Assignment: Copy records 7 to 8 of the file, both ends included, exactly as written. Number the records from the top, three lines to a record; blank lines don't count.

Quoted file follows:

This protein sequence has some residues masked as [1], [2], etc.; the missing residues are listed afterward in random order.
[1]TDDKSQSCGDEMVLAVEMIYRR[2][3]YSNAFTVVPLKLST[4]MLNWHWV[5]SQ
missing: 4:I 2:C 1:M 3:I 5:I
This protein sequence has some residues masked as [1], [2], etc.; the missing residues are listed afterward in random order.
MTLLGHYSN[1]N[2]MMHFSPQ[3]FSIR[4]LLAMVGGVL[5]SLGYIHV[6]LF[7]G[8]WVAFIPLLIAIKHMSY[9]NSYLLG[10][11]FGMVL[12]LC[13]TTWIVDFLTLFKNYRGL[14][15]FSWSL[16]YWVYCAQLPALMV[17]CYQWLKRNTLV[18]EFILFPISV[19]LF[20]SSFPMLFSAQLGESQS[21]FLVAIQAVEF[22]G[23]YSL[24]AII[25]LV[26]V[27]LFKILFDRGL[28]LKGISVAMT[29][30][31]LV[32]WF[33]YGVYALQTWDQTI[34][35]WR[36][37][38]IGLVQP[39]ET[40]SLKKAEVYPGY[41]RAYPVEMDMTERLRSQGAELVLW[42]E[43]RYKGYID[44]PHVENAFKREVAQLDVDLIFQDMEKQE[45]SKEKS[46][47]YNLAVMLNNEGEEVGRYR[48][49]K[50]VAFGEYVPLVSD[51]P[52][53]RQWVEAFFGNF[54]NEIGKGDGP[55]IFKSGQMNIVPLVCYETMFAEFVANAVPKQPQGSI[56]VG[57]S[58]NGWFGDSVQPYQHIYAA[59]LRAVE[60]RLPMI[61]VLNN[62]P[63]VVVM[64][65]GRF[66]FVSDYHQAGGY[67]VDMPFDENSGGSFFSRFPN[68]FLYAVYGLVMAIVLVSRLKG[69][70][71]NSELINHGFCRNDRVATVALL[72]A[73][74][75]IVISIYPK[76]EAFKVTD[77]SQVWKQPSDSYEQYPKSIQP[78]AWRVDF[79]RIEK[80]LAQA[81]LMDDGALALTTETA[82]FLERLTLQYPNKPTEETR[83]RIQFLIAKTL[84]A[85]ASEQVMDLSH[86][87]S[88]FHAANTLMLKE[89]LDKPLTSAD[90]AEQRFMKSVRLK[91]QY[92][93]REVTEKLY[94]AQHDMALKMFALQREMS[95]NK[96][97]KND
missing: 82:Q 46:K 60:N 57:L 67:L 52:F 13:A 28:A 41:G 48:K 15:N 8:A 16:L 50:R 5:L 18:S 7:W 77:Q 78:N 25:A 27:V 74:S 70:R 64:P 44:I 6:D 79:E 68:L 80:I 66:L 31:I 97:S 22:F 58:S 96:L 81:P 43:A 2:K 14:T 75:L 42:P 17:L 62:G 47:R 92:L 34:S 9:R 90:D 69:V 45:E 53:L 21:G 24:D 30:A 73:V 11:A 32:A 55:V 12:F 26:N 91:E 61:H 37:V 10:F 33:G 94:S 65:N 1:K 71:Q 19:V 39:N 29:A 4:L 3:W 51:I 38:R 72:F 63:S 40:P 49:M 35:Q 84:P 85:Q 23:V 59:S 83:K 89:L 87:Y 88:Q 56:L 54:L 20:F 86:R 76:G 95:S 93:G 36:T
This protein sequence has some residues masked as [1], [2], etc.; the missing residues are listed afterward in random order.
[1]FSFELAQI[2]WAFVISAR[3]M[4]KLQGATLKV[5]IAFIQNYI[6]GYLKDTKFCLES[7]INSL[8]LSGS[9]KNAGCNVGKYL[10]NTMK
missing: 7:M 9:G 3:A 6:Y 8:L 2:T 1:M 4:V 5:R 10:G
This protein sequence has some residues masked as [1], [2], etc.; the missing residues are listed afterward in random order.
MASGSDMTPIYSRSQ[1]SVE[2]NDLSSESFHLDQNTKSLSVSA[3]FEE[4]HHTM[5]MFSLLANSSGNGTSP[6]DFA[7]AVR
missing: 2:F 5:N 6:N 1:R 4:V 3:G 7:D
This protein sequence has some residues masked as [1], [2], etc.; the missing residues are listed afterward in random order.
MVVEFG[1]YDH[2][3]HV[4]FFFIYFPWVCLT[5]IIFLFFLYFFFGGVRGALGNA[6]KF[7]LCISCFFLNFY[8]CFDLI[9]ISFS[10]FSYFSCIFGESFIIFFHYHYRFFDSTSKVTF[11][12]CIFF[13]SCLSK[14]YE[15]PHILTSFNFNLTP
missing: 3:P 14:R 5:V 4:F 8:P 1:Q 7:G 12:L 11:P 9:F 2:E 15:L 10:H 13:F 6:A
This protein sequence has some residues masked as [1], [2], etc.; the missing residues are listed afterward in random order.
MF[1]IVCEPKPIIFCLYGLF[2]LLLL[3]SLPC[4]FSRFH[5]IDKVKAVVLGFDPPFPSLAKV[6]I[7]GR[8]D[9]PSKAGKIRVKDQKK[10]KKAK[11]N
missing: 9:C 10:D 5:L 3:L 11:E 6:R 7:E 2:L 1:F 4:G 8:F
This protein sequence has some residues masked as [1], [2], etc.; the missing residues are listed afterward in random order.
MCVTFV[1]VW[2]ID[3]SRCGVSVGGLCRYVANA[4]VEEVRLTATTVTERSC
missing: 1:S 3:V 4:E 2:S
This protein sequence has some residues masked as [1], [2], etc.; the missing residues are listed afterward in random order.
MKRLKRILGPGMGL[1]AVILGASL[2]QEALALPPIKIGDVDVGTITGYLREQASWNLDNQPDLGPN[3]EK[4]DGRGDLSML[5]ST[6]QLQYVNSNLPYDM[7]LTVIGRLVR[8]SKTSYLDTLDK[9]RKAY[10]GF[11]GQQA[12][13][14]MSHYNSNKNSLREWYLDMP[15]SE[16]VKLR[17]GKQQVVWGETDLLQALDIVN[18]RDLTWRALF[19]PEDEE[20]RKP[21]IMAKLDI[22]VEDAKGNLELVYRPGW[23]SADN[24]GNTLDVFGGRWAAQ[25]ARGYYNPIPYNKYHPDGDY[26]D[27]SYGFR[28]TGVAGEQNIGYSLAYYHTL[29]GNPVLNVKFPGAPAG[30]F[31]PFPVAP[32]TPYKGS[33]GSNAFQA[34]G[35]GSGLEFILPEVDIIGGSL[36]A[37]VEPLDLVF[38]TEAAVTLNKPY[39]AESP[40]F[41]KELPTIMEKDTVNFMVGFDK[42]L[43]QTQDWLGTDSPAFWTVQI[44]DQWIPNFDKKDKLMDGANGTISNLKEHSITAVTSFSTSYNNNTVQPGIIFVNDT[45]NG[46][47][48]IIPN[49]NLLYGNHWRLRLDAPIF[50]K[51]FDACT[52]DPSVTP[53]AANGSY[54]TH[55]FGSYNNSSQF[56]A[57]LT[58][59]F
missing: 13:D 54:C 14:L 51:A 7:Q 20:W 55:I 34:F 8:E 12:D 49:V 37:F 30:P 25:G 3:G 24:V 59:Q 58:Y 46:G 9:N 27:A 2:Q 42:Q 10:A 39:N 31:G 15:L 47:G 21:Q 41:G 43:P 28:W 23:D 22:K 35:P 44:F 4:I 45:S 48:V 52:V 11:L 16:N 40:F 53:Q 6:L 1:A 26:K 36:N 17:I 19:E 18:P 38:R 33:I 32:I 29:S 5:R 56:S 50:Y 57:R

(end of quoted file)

This protein sequence has some residues masked as [1], [2], etc.; the missing residues are listed afterward in random order.
MCVTFV[1]VW[2]ID[3]SRCGVSVGGLCRYVANA[4]VEEVRLTATTVTERSC
missing: 1:S 3:V 4:E 2:S
This protein sequence has some residues masked as [1], [2], etc.; the missing residues are listed afterward in random order.
MKRLKRILGPGMGL[1]AVILGASL[2]QEALALPPIKIGDVDVGTITGYLREQASWNLDNQPDLGPN[3]EK[4]DGRGDLSML[5]ST[6]QLQYVNSNLPYDM[7]LTVIGRLVR[8]SKTSYLDTLDK[9]RKAY[10]GF[11]GQQA[12][13][14]MSHYNSNKNSLREWYLDMP[15]SE[16]VKLR[17]GKQQVVWGETDLLQALDIVN[18]RDLTWRALF[19]PEDEE[20]RKP[21]IMAKLDI[22]VEDAKGNLELVYRPGW[23]SADN[24]GNTLDVFGGRWAAQ[25]ARGYYNPIPYNKYHPDGDY[26]D[27]SYGFR[28]TGVAGEQNIGYSLAYYHTL[29]GNPVLNVKFPGAPAG[30]F[31]PFPVAP[32]TPYKGS[33]GSNAFQA[34]G[35]GSGLEFILPEVDIIGGSL[36]A[37]VEPLDLVF[38]TEAAVTLNKPY[39]AESP[40]F[41]KELPTIMEKDTVNFMVGFDK[42]L[43]QTQDWLGTDSPAFWTVQI[44]DQWIPNFDKKDKLMDGANGTISNLKEHSITAVTSFSTSYNNNTVQPGIIFVNDT[45]NG[46][47][48]IIPN[49]NLLYGNHWRLRLDAPIF[50]K[51]FDACT[52]DPSVTP[53]AANGSY[54]TH[55]FGSYNNSSQF[56]A[57]LT[58][59]F
missing: 13:D 54:C 14:L 51:A 7:Q 20:W 55:I 34:F 8:E 12:D 49:V 37:F 30:P 25:G 3:G 24:V 59:Q 58:Y 46:G 9:N 27:A 2:Q 42:Q 10:A 39:N 31:G 15:L 47:G 21:Q 41:G 43:P 28:W 23:D 22:K 35:P 44:F 4:I 45:S 48:V 52:V 11:L 16:N 40:F 53:Q 6:L 1:A 26:K 36:N 17:I 19:E 18:P 38:R 33:I 32:I 29:S 5:R 56:S 50:Y 57:R